[web_stories title=”false” excerpt=”false” author=”false” date=”false” archive_link=”true” archive_link_label=”https://biography2me.org/web-stories/carlos-alcaraz-beats-casper-ruud-in-us-open-final/” circle_size=”150″ sharp_corners=”false” image_alignment=”left” number_of_columns=”1″ number_of_stories=”5″ order=”DESC” orderby=”post_title” view=”circles” /]. This was true even though he was a teenager in only his second full year on the ATP tour. Not in the distant future, not once he had a little more experience, but right now. He was all set.
He has consistently followed through on his promises, and on Sunday night he completed the wild and exciting journey to win his first grand slam title by withstanding a fierce assault from Casper Ruud and continuing with his shotmaking and athleticism. He defeated his Norwegian opponent by scores of 6-4, 2-6, 7-6, and 6-3 to win the US Open.
He has spent a good portion of the last five years setting age records, and he is about to set the most spectacular record of them all—one that might last for a very long time. Alcaraz will become the youngest player in ATP history to accomplish the feat when he ascends to the top spot on Monday for the first time in his career. The Spaniard, who is more than a year younger than the previous record-holder, Lleyton Hewitt, is the first teenage No. 1 in the history of the men’s game at the age of just 19 years and four months.
Alcaraz had by far the best tennis at this tournament, but the week preceding up to the final could not have been much tougher for him. He had played on the court for 20 hours and 20 minutes prior to his encounter with Ruud, competing in three back-to-back five-setter matches. Although the Spaniard had been excellent, he had also continually made things more difficult. This year’s final began with the uncertainty of when he would exhaust his physical capabilities.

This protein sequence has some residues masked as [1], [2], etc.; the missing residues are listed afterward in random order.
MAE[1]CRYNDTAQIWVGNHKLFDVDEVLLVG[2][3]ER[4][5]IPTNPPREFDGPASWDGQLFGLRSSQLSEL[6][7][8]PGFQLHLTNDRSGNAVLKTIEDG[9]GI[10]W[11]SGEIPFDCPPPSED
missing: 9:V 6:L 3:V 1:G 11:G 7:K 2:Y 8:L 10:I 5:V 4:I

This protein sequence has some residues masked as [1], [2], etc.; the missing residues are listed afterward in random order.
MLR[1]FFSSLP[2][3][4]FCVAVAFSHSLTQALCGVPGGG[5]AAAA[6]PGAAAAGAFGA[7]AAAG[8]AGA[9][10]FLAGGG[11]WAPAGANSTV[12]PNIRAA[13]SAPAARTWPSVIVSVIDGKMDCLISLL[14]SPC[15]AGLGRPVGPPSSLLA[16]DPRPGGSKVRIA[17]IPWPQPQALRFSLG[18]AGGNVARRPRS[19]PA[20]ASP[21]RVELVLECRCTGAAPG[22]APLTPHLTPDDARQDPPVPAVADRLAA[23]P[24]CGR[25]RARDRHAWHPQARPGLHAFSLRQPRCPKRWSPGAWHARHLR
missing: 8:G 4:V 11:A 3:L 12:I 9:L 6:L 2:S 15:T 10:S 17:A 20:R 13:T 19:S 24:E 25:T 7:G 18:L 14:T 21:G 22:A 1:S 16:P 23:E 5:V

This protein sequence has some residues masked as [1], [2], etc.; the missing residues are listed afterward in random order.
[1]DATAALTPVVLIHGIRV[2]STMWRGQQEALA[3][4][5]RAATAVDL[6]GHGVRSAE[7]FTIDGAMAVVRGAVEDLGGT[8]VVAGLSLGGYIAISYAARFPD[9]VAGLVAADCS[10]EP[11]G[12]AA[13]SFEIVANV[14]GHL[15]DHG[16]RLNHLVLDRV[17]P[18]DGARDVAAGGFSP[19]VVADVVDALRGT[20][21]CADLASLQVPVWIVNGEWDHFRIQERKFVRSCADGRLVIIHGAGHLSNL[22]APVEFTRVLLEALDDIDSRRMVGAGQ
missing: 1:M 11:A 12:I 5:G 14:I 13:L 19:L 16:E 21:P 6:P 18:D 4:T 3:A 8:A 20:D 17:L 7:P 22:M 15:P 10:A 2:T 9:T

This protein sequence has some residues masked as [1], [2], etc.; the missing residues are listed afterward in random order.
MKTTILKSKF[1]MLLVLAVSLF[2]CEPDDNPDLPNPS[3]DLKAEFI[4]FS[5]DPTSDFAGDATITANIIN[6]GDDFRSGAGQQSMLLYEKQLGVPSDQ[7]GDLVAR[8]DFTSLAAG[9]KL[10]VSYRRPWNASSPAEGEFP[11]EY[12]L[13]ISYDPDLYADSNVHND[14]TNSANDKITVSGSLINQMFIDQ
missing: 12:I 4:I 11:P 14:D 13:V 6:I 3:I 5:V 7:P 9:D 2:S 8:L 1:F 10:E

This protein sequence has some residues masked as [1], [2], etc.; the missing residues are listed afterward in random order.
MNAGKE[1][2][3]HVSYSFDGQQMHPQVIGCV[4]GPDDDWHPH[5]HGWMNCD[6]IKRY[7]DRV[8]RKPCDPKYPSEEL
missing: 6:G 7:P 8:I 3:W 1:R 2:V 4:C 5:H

Alcaraz played loose, aggressive tennis at the beginning of the game, unleashing his entire repertoire of shots and consistently advancing toward the net. Ruud was unwavering even though he was a set behind. The Norwegian took in and recovered what he could while keeping calm and attacking with decisions that had a high probability of success.
During the cat-and-mouse games that Alcaraz started, Ruud came up with some exquisite improvised tennis while showcasing his own hand talents. After a fantastic return game, he broke serve by chasing down a drop shot from Alcaraz and scooping it over his opponent’s head on break point. He slammed an overhead from the baseline for a deciding hold in the game after saving a break point in the one after that.
By the close of the second set, Alcaraz was having a little trouble, trying too many unsuccessful drop shots, and making dubious choices. Ruud started to serve brilliantly, added more speed on his groundstrokes, and asserted himself with his forehand as Alcaraz’s tennis teetered. At 6-5 in the match, he bravely created two set points before making his move. He unleashed his forehand from all over the court.
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